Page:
Sex, Drugs and Updating Your Blog describes how some small-scale recording artists are succeeding on the web. One interesting bit mentions the “pay what you can policy” used by Jane Siberry. The result: People wind up paying more than they would at iTunes.

The Canadian folk-pop singer Jane Siberry has a clever system: she has a “pay what you can” policy with her downloadable songs, so fans can download them free — but her site also shows the average price her customers have paid for each track. This subtly creates a community standard, a generalized awareness of how much people think each track is really worth. The result? The average price is as much as $1.30 a track, more than her fans would pay at iTunes.


Choose an option and you see stats on what other customers chose:


Her store provides an open letter that explains the policy:

Like many, I’m restless and impatient with living in a world where people are made to feel like shoplifters rather than intelligent peoples with a good sense of balance. I want to treat people the way I’d like to be treated. ‘Dumbing UP’ (as opposed to ‘dumbing down’)....You decide what feels right to your gut. If you download for free, perhaps you’ll buy an extra CD at an indie band’s concert. Or if you don’t go with your gut feeling, you might sleep poorly, wake up grumpy, put your shoes on backwards and fall over. Whatever. You’ll know what to do…This is not a guilt trip. Feel no pressure. The most important thing is that the music flow out to where it could bring enjoyment. And THAT is the best thing you could give me.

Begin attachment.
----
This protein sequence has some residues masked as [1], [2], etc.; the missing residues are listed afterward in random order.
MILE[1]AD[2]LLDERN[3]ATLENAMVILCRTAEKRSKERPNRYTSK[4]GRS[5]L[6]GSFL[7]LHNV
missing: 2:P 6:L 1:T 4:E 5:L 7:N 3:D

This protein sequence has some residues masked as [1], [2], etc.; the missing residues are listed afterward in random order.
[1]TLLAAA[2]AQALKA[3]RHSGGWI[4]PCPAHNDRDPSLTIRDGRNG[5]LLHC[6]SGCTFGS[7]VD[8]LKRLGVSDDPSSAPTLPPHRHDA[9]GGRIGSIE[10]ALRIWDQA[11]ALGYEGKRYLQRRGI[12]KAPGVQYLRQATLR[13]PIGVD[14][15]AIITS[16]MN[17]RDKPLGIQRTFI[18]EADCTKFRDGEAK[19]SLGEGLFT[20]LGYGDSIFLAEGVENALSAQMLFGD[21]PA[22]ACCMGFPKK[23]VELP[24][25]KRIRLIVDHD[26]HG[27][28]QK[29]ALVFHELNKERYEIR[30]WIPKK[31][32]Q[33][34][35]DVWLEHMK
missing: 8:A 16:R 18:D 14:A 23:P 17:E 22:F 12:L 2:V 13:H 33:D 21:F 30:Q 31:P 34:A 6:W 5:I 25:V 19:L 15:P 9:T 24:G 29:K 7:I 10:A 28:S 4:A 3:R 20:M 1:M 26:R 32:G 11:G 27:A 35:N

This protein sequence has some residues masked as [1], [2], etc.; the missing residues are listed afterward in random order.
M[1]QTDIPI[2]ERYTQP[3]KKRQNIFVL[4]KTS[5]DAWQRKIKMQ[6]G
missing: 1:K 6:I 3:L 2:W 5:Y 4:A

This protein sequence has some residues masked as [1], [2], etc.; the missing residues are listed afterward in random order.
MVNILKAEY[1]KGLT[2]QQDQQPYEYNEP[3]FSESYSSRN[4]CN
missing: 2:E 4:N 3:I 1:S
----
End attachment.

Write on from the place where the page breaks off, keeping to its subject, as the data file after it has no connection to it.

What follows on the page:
The current pricing statistics listed at the site:
18% Gift from Artist
18% Standard
05% Pay Now
58% Pay Later

Avg Price/Song $1.17
07% Paid Below Suggested
80% Paid At Suggested
14% Paid Above Suggested